If you can take action to support the NHS, and to oppose the government’s plans, then please, please do so. As I explained in my article, “The need to oppose the implementation of the Section 75 regulations is hugely important, and we only have until the third week of April to persuade members of the House of Lords (and particularly Lib Dem and cross-bench peers) to join with Labour peers in striking down the legislation. Opponents of the government’s plans are also encouraged to write to their MPs to ask them to sign an Early Day Motion (EDM 1188) calling for the regulations to be overturned. Find out how to write to members of the House of Lords — and what to say — on the Save Lewisham Hospital website here, and contact your MP here to ask them to sign EDM 1188, calling for the Section 75 regulations to be annulled.”
Andy Worthington is the author of The Guantánamo Files: The Stories of the 774 Detainees in America’s Illegal Prison (published by Pluto Press, distributed by Macmillan in the US, and available from Amazon — click on the following for the US and the UK) and of two other books: Stonehenge: Celebration and Subversion and The Battle of the Beanfield. To receive new articles in your inbox, please subscribe to my RSS feed — and I can also be found on Facebook, Twitter, Flickr (my photos) and YouTube. Also see my definitive Guantánamo prisoner list, updated in April 2012, “The Complete Guantánamo Files,” a 70-part, million-word series drawing on files released by WikiLeaks in April 2011, and details about the documentary film, “Outside the Law: Stories from Guantánamo” (co-directed by Polly Nash and Andy Worthington, and available on DVD here — or here for the US). Also see my definitive Guantánamo habeas list and the chronological list of all my articles, and please also consider joining the new “Close Guantánamo campaign”, and, if you appreciate my work, feel free to make a donation.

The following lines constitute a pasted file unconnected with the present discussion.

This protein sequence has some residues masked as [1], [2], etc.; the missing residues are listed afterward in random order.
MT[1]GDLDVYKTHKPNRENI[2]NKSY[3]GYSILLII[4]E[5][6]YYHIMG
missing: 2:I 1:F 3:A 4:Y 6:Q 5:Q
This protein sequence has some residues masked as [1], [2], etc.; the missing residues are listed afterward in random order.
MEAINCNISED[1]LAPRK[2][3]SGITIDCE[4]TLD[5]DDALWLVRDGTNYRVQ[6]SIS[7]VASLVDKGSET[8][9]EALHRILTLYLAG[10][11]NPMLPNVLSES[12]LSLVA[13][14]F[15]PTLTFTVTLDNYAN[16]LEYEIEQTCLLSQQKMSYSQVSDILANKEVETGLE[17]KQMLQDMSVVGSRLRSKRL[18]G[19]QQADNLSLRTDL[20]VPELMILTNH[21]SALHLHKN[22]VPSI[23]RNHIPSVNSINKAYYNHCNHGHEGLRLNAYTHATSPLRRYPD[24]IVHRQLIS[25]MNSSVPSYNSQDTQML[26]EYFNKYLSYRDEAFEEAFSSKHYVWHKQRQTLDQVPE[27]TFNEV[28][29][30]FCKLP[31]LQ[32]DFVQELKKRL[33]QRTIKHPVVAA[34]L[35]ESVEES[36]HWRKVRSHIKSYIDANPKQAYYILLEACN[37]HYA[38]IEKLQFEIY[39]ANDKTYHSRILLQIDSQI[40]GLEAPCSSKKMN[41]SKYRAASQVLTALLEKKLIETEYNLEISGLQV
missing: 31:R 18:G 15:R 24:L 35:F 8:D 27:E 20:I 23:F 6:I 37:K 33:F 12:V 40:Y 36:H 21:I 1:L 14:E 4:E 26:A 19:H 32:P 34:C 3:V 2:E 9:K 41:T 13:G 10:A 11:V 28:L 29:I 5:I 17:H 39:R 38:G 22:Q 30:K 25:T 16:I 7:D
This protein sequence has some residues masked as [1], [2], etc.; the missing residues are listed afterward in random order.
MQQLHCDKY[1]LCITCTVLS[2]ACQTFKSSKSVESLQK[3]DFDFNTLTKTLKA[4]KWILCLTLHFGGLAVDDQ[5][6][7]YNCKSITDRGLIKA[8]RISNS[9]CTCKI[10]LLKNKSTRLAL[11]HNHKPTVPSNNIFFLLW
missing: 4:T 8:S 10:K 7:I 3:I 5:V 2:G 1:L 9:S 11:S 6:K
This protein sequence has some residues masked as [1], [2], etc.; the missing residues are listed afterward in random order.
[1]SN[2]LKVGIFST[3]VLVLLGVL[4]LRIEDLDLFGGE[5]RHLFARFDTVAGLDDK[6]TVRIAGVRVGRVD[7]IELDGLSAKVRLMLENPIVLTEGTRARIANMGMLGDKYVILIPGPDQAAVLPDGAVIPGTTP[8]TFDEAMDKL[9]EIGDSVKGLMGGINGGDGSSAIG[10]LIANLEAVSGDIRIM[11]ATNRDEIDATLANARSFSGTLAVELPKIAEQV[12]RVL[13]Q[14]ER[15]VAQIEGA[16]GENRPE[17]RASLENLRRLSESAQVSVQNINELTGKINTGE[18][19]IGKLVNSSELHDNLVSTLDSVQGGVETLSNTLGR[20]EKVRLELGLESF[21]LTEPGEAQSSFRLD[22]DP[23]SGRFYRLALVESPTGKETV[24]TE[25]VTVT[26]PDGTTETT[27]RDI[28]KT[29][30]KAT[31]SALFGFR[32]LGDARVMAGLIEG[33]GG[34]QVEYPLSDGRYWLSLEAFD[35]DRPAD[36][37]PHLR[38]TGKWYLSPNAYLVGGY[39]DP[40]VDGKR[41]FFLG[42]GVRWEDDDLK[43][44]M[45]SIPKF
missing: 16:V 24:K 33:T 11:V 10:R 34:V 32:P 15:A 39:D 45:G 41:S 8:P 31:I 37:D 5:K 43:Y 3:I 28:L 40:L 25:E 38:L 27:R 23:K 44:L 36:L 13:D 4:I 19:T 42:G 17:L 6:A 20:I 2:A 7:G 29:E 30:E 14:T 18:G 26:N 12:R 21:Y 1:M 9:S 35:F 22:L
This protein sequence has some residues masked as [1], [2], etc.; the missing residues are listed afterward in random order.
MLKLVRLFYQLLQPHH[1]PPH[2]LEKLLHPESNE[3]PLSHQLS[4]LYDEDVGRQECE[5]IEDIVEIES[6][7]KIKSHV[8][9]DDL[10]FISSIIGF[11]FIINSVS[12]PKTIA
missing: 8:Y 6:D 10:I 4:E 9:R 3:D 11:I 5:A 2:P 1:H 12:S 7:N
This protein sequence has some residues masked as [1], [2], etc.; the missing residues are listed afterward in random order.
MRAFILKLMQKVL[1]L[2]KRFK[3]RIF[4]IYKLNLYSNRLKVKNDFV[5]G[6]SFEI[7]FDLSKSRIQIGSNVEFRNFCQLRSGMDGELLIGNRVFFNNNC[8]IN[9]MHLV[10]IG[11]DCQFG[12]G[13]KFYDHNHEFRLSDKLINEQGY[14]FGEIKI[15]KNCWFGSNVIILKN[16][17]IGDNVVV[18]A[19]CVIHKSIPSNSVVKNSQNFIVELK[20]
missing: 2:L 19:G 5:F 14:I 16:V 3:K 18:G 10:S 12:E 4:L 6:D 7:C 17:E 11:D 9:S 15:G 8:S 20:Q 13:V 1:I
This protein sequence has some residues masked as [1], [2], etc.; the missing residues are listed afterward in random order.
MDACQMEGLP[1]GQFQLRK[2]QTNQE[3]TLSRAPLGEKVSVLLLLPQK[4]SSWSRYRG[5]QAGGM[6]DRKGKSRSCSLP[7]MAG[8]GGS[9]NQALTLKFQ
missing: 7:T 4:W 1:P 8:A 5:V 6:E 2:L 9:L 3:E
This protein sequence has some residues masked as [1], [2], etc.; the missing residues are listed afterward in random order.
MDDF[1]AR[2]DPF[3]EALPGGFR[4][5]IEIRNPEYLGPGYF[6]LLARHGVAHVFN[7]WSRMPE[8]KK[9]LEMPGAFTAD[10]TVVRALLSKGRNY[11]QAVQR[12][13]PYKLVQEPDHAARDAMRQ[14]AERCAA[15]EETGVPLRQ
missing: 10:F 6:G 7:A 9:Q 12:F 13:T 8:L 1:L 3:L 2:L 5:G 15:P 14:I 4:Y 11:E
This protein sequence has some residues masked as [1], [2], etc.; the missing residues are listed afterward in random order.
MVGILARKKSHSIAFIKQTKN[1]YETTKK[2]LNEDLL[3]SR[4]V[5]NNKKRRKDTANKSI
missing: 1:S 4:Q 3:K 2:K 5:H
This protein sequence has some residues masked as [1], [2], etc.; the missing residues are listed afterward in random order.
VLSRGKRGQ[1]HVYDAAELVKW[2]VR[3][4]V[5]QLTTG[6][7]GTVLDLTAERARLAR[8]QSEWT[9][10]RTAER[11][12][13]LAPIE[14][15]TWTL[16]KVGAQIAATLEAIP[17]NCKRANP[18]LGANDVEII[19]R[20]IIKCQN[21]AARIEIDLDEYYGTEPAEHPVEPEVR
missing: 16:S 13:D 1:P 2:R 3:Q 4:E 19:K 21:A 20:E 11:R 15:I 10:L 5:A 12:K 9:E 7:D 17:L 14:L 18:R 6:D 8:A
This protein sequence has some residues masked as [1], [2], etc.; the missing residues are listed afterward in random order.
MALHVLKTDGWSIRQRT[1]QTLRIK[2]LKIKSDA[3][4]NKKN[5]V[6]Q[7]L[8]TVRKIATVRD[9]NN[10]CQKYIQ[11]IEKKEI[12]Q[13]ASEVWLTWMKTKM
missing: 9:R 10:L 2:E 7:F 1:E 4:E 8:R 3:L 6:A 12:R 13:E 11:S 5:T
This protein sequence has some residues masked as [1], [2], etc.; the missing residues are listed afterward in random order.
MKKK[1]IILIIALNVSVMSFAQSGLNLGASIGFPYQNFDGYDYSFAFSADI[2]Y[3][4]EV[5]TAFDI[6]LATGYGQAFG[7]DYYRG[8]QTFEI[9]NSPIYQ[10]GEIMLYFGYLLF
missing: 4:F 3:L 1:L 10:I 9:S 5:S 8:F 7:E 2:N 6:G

On Facebook, I posted the photo, “Road block for the NHS, with John Hamilton of People Before Profit,” and wrote:
I do love this one.
Mimi Attleson wrote:
Like, like, like!
Beebs Tweet wrote:
There is little information as to the implications of new directives. SIGH. Great pix.